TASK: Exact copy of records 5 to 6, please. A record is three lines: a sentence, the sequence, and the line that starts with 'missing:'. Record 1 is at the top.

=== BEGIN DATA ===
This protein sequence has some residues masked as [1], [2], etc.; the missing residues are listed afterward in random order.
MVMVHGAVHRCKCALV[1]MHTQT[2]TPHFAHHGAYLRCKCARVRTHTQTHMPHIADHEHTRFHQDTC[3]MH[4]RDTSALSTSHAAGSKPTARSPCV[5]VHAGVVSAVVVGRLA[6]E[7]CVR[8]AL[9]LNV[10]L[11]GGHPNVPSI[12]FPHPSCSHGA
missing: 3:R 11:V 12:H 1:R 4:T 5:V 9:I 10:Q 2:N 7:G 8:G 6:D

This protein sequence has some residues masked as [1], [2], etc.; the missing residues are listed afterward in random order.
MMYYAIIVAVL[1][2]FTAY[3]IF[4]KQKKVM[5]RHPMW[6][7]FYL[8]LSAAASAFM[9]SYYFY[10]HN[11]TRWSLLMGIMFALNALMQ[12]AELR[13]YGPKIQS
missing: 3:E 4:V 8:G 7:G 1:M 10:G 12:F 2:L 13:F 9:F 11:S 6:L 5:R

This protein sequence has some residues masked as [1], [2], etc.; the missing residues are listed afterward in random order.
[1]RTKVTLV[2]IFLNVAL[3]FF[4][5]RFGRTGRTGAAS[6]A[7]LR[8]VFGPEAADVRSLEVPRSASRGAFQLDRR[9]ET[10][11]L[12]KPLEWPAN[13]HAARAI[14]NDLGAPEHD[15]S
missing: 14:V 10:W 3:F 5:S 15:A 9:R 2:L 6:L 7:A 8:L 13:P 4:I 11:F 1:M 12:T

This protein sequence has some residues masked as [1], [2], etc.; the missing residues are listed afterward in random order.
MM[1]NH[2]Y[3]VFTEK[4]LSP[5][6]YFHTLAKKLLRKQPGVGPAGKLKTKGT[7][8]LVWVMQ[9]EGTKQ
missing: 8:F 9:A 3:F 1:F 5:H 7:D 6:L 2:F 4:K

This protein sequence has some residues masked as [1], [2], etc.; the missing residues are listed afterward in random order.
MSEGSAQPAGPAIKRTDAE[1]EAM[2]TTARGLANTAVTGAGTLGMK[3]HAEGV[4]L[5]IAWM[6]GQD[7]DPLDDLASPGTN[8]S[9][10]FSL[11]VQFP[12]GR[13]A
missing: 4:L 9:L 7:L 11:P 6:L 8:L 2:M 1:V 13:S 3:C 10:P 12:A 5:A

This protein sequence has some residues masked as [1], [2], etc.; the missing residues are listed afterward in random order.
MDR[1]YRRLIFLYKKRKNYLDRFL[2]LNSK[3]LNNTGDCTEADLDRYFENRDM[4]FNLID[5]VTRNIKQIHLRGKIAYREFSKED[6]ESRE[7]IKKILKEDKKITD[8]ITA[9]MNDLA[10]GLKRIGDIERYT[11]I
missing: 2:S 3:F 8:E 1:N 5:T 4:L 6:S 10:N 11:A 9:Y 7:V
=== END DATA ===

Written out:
This protein sequence has some residues masked as [1], [2], etc.; the missing residues are listed afterward in random order.
MSEGSAQPAGPAIKRTDAE[1]EAM[2]TTARGLANTAVTGAGTLGMK[3]HAEGV[4]L[5]IAWM[6]GQD[7]DPLDDLASPGTN[8]S[9][10]FSL[11]VQFP[12]GR[13]A
missing: 4:L 9:L 7:L 11:P 6:L 8:L 2:M 1:V 13:S 3:C 10:P 12:A 5:A

This protein sequence has some residues masked as [1], [2], etc.; the missing residues are listed afterward in random order.
MDR[1]YRRLIFLYKKRKNYLDRFL[2]LNSK[3]LNNTGDCTEADLDRYFENRDM[4]FNLID[5]VTRNIKQIHLRGKIAYREFSKED[6]ESRE[7]IKKILKEDKKITD[8]ITA[9]MNDLA[10]GLKRIGDIERYT[11]I
missing: 2:S 3:F 8:E 1:N 5:T 4:L 6:S 10:N 11:A 9:Y 7:V